How is the Commerce Clause Related to Civil Rights?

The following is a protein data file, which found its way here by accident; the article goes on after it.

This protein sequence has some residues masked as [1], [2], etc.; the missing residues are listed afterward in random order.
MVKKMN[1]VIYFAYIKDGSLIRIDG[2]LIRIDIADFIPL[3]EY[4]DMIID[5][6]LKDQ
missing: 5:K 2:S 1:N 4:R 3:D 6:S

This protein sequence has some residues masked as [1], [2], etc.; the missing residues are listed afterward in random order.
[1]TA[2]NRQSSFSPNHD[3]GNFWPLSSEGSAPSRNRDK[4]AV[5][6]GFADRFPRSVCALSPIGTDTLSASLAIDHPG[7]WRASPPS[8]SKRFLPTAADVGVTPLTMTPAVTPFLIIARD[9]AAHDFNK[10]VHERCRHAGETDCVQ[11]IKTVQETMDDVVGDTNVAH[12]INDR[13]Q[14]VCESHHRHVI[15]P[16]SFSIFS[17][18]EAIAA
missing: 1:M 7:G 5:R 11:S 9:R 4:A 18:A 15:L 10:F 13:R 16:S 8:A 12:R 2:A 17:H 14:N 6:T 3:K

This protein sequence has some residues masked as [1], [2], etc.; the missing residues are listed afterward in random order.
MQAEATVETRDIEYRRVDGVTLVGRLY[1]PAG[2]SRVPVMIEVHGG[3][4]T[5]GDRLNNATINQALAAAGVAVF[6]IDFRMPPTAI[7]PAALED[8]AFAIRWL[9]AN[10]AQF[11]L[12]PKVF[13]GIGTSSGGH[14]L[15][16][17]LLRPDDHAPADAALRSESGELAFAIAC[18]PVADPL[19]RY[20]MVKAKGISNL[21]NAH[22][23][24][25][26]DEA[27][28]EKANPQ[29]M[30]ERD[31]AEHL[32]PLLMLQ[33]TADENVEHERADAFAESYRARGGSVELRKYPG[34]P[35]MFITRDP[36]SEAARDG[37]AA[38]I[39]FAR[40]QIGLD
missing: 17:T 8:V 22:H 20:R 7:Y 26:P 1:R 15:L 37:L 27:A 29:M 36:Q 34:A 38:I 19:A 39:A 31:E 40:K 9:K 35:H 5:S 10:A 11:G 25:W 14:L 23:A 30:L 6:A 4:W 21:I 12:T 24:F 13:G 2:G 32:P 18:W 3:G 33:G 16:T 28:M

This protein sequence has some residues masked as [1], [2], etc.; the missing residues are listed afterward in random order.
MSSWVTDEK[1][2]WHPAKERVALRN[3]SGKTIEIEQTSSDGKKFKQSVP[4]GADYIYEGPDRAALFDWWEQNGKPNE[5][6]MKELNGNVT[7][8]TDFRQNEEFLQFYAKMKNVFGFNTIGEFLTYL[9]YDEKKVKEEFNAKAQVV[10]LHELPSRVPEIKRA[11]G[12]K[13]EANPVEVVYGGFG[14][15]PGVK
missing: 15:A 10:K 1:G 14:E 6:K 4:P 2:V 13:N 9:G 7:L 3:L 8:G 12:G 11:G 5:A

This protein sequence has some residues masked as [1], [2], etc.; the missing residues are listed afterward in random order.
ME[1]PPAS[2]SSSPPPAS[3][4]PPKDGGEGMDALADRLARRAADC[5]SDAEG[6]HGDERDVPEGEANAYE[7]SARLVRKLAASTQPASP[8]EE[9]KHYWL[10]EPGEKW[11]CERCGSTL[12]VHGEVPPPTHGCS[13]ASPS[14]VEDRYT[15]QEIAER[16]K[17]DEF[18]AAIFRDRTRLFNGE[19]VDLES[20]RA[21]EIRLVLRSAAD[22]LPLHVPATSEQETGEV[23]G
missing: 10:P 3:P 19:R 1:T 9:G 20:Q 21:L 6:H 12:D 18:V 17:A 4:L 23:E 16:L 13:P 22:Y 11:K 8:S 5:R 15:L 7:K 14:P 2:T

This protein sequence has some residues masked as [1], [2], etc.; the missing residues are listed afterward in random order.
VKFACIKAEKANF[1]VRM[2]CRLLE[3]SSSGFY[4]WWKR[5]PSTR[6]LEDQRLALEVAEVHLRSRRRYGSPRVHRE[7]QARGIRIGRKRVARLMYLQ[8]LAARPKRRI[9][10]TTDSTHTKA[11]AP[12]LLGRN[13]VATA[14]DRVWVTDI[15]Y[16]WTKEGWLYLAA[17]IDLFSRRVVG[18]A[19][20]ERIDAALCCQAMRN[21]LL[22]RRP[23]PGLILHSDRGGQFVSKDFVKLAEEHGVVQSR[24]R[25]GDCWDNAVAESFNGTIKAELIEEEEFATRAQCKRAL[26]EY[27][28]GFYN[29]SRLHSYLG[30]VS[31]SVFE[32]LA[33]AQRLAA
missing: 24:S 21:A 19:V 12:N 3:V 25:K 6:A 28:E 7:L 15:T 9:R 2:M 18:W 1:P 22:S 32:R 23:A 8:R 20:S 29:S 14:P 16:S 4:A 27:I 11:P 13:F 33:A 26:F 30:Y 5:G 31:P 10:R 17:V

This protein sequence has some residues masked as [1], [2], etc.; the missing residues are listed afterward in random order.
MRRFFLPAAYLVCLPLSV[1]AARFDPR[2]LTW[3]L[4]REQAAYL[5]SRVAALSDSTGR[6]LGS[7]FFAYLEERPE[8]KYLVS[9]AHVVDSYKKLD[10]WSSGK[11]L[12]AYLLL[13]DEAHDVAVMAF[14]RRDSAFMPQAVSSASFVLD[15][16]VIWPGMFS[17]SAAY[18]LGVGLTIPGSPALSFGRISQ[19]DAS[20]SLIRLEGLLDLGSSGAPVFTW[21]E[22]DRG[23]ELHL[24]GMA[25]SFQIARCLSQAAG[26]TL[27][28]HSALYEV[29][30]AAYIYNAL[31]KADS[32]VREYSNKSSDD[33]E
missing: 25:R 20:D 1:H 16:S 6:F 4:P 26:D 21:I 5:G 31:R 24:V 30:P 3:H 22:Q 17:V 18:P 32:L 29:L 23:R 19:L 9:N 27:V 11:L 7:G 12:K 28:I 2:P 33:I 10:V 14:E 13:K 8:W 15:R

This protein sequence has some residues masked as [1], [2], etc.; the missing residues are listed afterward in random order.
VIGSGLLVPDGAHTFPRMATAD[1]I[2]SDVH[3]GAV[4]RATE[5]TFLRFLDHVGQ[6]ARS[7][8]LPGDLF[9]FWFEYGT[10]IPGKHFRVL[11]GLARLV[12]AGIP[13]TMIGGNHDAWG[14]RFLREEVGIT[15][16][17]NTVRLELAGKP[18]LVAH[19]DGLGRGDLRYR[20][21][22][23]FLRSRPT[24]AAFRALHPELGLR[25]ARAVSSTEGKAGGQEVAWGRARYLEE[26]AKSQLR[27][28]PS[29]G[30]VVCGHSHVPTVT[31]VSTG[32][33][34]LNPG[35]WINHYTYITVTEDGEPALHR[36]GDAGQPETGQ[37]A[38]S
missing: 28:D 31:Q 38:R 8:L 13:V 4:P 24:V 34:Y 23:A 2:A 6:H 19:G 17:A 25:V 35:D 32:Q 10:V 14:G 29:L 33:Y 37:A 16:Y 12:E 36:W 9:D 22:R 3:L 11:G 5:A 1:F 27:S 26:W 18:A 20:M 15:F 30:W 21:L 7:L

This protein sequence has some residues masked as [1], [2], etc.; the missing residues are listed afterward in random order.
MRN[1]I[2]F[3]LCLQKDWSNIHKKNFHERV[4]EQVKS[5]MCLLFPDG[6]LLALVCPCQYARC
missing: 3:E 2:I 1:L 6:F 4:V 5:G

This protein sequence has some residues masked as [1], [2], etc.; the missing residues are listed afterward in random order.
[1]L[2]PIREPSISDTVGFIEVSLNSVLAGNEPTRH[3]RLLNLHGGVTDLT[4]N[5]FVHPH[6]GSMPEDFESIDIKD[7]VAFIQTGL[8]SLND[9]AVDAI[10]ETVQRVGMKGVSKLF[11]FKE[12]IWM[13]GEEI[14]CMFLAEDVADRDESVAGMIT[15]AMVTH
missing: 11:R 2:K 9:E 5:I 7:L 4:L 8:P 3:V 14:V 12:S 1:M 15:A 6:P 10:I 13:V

INTERVIEWER: What does the Commerce Clause have to do with civil rights? It’s a great question. And first off, this surprises my students every year. The basic answer is, the Civil Rights Act of 1965, when the Congress passed it, they said, “Look, our authority for passing this law is the Commerce Clause.” The question is why? Why do we end up there? Why does Congress end up using its powers—under the enumerated powers—its powers to regulate commerce to outlaw discrimination based on race, creed, color, gender? And the answer goes back all the way into the history of the Constitution. First off, the right to be treated equally. That goes all the way back into our history. It’s part of the basis, the unspoken basis, of the Constitution. The Commerce Clause itself appears in Article 1, Section 8. Article 1 meaning Congress, [Section] 8 meaning the list of enumerated powers that Congress has under the Constitution. Early in our history, the Supreme Court was trying to create a nation. It was trying to create a nation from this collection of states. It was a new thing. So [the Supreme Court] broadly interpreted this question of interstate commerce. It said Congress has broad power to regulate commerce among the states. During the Gilded Age, the Supreme Court was attempting to outlaw all economic regulation whatsoever, and it interpreted interstate commerce very narrowly. It said almost no businesses are covered under interstate commerce, so therefore Congress can pass no laws that regulate business at all. It’s only during the Great Depression. It’s only in that national, even worldwide, economic calamity. That the Supreme Court gives Congress the power to regulate almost all commerce. It says almost all commerce is interstate, and it entirely pulls out of the business of preventing Congress and the states from passing economic regulation. At the same time, when it frees Congress, it also frees Congress to pass other laws. In 1965, therefore, when Congress was looking for a basis to pass the Civil Rights Act, it was able to turn to the Commerce Clause.

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